When you focus on gratitude, is it something you think about or something you feel? Does thanks swell from emotion? Do you take time to make a mental list and put into words what you are thankful for?
It’s probably like asking which came first: the chicken or the egg. Being thankful can come from feelings—maybe from looking at someone you love across the room or holding an innocent newborn. Just glancing at the morning sky or a flower can trigger thanks. Other times, unless you really think about it, thanks gets crowded out by daily life. Or by worries or illness or envy or weariness.
What helps in those times? Counting may, as Ann Voskamp details in her excellent book, 1000 Gifts. Look around and make a numbered list of what you can give thanks for. One of my friends writes in her gratitude journal every day and emails her “gratitudes” to family. She says it keeps her accountable to stay thankful no matter what the day brings. I suspect she’s also prodding her family to think about their own gratitudes, too. Sometimes it takes a little pondering to get that thanks bubbling up to the surface where you can really feel it.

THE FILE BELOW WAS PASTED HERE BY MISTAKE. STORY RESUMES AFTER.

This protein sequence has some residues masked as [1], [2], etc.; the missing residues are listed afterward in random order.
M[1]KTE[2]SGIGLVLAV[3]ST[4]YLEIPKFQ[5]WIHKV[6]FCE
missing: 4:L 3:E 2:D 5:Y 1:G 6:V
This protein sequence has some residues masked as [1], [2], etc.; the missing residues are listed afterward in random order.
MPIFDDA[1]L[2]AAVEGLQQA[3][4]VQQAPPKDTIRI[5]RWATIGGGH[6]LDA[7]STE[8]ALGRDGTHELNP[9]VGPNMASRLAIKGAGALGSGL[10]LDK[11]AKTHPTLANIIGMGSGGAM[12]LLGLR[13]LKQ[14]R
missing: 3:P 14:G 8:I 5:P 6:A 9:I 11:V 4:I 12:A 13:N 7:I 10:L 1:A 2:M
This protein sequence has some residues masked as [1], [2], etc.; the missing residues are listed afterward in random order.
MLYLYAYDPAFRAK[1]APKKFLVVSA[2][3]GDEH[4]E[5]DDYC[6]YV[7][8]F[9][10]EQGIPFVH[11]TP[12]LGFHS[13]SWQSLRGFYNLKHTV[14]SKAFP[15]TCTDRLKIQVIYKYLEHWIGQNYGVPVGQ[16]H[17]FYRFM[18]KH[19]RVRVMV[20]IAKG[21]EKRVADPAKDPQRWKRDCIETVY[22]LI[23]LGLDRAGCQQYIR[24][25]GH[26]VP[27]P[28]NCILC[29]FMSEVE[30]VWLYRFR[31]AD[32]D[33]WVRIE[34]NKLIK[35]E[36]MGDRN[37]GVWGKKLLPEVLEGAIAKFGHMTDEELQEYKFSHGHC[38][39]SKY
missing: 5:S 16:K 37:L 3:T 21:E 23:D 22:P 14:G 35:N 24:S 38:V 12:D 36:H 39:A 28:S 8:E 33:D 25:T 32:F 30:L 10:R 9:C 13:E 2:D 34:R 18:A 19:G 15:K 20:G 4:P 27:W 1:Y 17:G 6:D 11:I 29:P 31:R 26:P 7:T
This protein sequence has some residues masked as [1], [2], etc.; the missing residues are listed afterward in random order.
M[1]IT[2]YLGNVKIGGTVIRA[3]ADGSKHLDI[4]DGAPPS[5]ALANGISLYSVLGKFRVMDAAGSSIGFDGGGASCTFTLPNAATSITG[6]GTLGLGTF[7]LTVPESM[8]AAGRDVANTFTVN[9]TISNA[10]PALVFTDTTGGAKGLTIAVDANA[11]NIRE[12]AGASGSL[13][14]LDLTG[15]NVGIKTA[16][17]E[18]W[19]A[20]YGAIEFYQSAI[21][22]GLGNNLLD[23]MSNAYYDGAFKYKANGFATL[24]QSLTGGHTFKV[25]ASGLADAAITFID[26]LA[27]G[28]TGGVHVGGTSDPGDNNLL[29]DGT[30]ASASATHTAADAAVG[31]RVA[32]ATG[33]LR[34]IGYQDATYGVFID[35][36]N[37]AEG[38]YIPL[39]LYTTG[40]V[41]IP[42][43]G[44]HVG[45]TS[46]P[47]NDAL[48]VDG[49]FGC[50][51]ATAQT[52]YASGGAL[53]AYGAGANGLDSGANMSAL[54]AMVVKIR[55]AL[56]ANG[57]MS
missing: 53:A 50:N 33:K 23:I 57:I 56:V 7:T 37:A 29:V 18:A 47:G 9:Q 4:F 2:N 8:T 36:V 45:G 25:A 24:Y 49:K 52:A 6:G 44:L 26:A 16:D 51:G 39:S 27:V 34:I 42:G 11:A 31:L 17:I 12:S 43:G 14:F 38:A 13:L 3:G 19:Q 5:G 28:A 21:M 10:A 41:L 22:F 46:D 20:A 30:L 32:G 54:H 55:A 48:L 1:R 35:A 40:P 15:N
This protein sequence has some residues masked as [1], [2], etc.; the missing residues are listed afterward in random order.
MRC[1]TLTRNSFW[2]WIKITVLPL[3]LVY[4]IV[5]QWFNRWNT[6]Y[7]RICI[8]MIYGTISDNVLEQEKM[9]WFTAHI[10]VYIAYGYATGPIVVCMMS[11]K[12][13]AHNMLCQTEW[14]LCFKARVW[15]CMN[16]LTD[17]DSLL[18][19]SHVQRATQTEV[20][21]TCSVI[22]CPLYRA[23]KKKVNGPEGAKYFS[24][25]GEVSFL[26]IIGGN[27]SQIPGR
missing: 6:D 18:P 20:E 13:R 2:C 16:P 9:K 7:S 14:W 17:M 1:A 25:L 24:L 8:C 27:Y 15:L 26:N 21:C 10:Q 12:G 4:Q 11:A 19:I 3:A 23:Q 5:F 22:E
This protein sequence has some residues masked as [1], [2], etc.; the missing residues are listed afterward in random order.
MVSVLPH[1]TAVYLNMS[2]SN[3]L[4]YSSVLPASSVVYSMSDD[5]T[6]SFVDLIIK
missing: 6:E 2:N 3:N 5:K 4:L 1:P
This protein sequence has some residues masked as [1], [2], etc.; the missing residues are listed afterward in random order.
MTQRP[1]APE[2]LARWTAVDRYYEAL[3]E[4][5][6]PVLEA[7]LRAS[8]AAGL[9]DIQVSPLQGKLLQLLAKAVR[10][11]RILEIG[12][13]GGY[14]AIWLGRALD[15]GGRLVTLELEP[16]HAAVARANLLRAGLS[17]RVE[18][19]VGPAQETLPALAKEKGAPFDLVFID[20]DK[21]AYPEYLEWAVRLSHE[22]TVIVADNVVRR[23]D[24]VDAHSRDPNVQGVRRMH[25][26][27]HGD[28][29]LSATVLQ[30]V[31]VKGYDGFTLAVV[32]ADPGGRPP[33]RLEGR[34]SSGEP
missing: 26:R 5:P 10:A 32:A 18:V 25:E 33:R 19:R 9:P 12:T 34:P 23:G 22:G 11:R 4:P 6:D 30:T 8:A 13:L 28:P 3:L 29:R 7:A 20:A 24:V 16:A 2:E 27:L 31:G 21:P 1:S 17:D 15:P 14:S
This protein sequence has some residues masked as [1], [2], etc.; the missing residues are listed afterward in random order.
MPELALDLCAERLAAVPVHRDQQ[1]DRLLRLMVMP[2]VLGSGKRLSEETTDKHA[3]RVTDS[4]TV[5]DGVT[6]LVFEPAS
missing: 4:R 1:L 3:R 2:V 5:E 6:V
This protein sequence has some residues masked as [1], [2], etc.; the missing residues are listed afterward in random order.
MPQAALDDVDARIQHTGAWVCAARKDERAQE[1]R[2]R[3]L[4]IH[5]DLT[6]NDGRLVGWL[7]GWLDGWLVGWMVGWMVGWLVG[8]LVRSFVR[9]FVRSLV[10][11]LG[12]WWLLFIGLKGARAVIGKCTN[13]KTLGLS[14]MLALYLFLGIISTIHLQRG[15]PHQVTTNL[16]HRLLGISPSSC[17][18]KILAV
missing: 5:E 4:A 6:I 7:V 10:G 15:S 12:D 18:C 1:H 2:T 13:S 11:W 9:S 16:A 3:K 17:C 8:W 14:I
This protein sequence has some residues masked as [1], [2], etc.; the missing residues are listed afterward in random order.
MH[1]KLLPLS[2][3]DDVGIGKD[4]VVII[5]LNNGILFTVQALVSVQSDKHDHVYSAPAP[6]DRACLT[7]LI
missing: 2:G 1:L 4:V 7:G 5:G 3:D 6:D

This week, the US celebrates Thanksgiving Day. Whether you think, count, or just feel that heart-swelling goodness, I encourage you to fill the day with gratitude. And find some way to make it a habit.
I’m starting my list for today with “purple flowers of autumn.” I love the rich tones and, when I really look for them, I can find a nice variety.